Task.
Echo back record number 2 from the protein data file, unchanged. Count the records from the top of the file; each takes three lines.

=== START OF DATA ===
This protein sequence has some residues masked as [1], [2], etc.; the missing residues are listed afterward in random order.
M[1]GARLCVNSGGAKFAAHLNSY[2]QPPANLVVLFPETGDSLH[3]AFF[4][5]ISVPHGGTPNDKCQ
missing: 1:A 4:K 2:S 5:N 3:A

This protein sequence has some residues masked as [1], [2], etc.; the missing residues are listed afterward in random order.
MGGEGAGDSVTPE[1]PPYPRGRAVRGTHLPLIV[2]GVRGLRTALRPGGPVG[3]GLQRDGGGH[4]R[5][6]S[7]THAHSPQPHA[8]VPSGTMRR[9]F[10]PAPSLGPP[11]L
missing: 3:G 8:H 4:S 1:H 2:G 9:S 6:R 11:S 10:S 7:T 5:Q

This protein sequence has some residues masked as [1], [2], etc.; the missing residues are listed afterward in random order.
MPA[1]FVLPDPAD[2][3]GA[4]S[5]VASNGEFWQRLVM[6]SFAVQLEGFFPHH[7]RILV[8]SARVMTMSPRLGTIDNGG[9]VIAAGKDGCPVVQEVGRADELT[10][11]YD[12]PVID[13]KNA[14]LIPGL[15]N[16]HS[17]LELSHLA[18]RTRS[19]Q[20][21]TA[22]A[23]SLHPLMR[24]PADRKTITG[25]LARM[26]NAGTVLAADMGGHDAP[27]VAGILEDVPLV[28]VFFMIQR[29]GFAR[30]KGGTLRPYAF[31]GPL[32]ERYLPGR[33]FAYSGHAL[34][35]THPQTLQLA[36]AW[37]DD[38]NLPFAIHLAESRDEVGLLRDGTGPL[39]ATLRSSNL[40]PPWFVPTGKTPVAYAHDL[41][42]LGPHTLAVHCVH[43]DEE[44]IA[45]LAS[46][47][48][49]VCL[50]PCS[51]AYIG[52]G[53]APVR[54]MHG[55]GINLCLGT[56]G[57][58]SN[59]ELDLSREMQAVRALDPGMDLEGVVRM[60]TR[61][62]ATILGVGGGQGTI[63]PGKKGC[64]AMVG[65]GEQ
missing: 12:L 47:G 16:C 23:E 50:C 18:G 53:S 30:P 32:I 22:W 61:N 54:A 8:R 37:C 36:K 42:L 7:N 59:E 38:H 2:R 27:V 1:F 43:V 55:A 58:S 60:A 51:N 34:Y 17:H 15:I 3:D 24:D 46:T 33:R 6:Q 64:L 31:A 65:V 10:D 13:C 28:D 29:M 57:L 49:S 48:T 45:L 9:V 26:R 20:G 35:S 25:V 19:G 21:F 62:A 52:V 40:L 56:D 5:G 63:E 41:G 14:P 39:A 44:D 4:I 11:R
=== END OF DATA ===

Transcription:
This protein sequence has some residues masked as [1], [2], etc.; the missing residues are listed afterward in random order.
MGGEGAGDSVTPE[1]PPYPRGRAVRGTHLPLIV[2]GVRGLRTALRPGGPVG[3]GLQRDGGGH[4]R[5][6]S[7]THAHSPQPHA[8]VPSGTMRR[9]F[10]PAPSLGPP[11]L
missing: 3:G 8:H 4:S 1:H 2:G 9:S 6:R 11:S 10:S 7:T 5:Q